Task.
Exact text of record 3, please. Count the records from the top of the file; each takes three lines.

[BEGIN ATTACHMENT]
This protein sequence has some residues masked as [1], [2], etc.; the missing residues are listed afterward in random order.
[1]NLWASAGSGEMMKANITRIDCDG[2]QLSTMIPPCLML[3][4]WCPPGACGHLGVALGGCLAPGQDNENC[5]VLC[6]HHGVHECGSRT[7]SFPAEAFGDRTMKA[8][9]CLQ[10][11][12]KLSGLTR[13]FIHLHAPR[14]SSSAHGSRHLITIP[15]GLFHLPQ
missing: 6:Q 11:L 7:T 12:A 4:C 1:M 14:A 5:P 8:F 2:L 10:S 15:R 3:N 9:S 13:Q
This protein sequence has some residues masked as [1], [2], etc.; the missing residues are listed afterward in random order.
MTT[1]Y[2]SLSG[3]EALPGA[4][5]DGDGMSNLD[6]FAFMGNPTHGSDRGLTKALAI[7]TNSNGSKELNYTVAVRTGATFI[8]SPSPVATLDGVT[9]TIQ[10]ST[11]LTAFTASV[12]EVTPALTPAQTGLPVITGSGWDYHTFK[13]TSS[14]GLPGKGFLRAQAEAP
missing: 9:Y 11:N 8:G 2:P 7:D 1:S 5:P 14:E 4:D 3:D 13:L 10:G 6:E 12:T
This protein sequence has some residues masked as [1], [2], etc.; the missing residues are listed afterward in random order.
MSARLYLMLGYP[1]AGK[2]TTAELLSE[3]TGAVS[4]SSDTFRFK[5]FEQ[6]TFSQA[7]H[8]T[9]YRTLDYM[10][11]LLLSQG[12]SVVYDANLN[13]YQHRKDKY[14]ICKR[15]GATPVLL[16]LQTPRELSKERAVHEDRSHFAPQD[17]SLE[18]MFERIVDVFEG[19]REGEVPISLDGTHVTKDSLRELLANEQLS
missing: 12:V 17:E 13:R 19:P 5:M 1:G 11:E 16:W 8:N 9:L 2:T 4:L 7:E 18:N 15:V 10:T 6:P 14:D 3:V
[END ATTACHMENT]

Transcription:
This protein sequence has some residues masked as [1], [2], etc.; the missing residues are listed afterward in random order.
MSARLYLMLGYP[1]AGK[2]TTAELLSE[3]TGAVS[4]SSDTFRFK[5]FEQ[6]TFSQA[7]H[8]T[9]YRTLDYM[10][11]LLLSQG[12]SVVYDANLN[13]YQHRKDKY[14]ICKR[15]GATPVLL[16]LQTPRELSKERAVHEDRSHFAPQD[17]SLE[18]MFERIVDVFEG[19]REGEVPISLDGTHVTKDSLRELLANEQLS
missing: 12:V 17:E 13:R 19:P 5:M 1:G 11:E 16:W 8:N 9:L 2:T 4:L 7:E 18:N 15:V 10:T 6:P 14:D 3:V